Elitism in games ruins communities

A broken, red, PS video game controller. CREDIT: BEN HARRIETHA
If you find yourself getting mad at a game, take a break.

Video games are fantastic. They offer an escape into worlds beyond what would never be possible in real life, or stories that rival some of the greatest films, or a power fantasy that you can’t get anywhere else. And gamers are a very diverse bunch, coming from all different walks of life.

Most gamers are good people. They’re there to offer advice, discuss the aspects of games, or to play a few matches of a multiplayer game. But there are some that love to proclaim their magnificence in comparison to other, lesser gamers. The elitists.

There’s a difference between being at a high skill level and being elitist. It’s possible to be great at a game, whilst still being kind to newer or low skilled gamers. Elitists, however, hold their supposed skill above others as a way to put down and belittle people who may have just picked up the game. A perfect example of this is the Souls series.

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Starting with Demon’s Souls, these games are incredibly challenging action role-playing games. The main source of difficulty is the combat, which challenges players to manage multiple resources, such as health, which can be restored with limited use “Estus Flasks,” stamina, which is consumed by almost all actions, and spells, if they’re playing a magic user. On top of this, enemies hit hard and quick, enforcing quick movement and enemy management in order to not be put at a disadvantage.

All of this is to say the games are hard. A common mantra of fans of the games is “git gud,” a distillation of advice that originally came from a well-meaning intent to help newer players. A lot of the game can be gotten through by simply taking a moment, assessing the situation, and approaching with caution.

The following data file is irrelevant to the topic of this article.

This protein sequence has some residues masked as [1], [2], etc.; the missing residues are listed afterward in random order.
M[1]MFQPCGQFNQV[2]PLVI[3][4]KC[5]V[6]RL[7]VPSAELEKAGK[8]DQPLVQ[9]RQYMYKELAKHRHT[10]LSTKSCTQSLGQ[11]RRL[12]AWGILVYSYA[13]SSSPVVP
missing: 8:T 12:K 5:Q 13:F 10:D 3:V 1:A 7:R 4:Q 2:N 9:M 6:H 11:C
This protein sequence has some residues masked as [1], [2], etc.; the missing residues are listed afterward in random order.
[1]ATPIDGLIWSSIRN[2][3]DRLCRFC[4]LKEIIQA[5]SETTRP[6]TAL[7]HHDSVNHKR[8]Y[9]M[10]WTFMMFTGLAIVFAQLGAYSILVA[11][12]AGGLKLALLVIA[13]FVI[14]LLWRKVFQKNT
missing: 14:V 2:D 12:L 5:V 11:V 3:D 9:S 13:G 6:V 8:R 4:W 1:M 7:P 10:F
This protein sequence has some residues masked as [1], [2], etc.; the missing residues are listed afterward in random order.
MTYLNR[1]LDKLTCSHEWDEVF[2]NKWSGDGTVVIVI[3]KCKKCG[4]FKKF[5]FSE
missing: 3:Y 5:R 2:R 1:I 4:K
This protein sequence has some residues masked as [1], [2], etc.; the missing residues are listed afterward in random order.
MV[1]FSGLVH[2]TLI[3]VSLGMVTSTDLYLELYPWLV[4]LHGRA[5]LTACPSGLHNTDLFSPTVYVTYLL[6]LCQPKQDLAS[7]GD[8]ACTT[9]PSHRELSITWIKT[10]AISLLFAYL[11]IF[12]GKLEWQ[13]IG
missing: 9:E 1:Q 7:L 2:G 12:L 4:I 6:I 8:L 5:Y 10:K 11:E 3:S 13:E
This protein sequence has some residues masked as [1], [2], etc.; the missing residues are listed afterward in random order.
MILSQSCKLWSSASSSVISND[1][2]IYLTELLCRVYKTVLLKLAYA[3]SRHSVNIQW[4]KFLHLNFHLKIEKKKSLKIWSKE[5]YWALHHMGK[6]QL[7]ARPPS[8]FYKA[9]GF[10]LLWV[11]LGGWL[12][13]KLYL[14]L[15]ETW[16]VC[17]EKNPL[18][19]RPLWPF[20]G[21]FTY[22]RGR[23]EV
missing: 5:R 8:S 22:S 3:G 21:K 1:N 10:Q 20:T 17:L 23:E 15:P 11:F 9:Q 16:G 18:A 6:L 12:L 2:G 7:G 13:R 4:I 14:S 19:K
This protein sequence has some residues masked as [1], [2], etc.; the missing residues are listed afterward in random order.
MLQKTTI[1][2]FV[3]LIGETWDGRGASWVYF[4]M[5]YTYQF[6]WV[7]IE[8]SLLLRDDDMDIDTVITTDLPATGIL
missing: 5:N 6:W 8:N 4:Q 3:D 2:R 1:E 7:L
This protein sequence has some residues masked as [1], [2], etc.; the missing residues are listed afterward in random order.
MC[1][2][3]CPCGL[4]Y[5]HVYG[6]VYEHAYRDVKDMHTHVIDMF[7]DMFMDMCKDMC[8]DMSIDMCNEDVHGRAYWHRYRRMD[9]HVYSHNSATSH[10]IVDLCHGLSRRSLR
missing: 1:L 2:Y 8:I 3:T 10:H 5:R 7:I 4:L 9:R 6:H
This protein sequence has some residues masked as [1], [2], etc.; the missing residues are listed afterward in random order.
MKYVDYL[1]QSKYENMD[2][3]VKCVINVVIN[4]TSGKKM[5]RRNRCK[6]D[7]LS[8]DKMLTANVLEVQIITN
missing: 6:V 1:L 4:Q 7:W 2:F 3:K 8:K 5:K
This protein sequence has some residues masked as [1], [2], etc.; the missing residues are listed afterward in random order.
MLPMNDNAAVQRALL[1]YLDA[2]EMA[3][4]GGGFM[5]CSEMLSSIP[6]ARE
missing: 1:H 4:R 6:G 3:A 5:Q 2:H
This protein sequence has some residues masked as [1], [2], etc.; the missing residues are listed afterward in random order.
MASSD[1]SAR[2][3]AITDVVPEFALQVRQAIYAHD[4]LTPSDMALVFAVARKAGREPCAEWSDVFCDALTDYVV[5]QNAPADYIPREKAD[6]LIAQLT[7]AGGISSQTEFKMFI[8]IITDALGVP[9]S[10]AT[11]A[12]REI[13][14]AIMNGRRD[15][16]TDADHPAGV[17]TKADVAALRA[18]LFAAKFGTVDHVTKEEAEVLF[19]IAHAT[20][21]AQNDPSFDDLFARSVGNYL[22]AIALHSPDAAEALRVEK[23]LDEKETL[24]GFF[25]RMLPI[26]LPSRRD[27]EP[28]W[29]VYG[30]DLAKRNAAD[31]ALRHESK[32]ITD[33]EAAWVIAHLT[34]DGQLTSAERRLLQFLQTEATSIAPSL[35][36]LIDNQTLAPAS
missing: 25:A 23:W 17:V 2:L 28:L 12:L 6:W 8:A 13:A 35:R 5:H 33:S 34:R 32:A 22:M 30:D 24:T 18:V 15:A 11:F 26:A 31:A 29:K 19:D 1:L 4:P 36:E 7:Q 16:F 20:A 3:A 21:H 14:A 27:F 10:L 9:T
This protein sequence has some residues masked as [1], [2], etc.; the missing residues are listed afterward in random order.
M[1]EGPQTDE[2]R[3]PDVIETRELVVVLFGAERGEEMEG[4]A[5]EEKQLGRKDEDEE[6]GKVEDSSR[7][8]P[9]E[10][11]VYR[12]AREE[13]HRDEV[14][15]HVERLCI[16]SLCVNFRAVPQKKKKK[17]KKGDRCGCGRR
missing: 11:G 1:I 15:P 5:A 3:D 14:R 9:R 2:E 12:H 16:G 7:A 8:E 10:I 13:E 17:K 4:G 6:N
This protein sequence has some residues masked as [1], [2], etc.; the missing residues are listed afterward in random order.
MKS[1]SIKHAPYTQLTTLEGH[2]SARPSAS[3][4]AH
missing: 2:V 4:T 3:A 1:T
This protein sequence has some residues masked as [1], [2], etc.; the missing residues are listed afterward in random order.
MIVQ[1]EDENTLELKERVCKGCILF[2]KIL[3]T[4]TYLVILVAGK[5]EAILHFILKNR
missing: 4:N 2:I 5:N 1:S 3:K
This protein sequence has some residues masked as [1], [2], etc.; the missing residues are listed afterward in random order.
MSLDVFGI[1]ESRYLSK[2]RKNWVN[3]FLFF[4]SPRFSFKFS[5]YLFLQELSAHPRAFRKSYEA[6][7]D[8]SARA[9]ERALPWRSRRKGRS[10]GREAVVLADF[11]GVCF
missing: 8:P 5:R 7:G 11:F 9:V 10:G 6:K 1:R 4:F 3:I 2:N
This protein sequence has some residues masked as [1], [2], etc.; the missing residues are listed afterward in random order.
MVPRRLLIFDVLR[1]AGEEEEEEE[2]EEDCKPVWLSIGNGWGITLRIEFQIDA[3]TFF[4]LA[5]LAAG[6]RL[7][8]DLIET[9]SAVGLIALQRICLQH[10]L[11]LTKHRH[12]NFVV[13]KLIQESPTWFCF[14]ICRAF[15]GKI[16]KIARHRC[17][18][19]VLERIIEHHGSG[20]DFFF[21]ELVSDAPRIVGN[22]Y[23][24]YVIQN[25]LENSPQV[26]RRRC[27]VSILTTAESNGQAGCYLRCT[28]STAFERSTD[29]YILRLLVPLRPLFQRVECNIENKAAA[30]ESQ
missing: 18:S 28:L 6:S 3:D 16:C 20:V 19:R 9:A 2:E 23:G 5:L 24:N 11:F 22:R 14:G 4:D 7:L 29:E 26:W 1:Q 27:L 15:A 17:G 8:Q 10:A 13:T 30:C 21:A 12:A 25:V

Unfortunately, the advice to take more time and practice became a call to simply be better at the game whenever you asked for advice. Go on any forum at the height of these games’ popularity and you’ll notice anytime a lowskill player asks for advice, a chorus of “git gud” floods the comments.

Defenders of this behaviour tend to say that it’s simply gentle ribbing, all in good fun. But all it succeeds in doing is driving people away from communities and possibly even the game itself. Not only that, but it gives the communities around these games a toxic appearance from an outside perspective.

There is a flip side to the high-skill elitist however. The elitist with no skill to back up their talk. When they do poorly in a game they’re playing, instead of seeing what they could do to improve for the next time, they blame the game, saying it’s poorly designed, or the weapon they were killed by is overpowered, or the game is simply impossible. This group tends to clash with the previous group, turning all discussion of a game’s difficulty into a slap-fest between the two.

Elitism doesn’t promote people to get better, or foster a healthy competition. All it does is cast a negative light on the gaming community and push away any newcomers to video games.

Editorial opinions or comments expressed in this online edition of Interrobang newspaper reflect the views of the writer and are not those of the Interrobang or the Fanshawe Student Union. The Interrobang is published weekly by the Fanshawe Student Union at 1001 Fanshawe College Blvd., P.O. Box 7005, London, Ontario, N5Y 5R6 and distributed through the Fanshawe College community. Letters to the editor are welcome. All letters are subject to editing and should be emailed. All letters must be accompanied by contact information. Letters can also be submitted online by clicking here.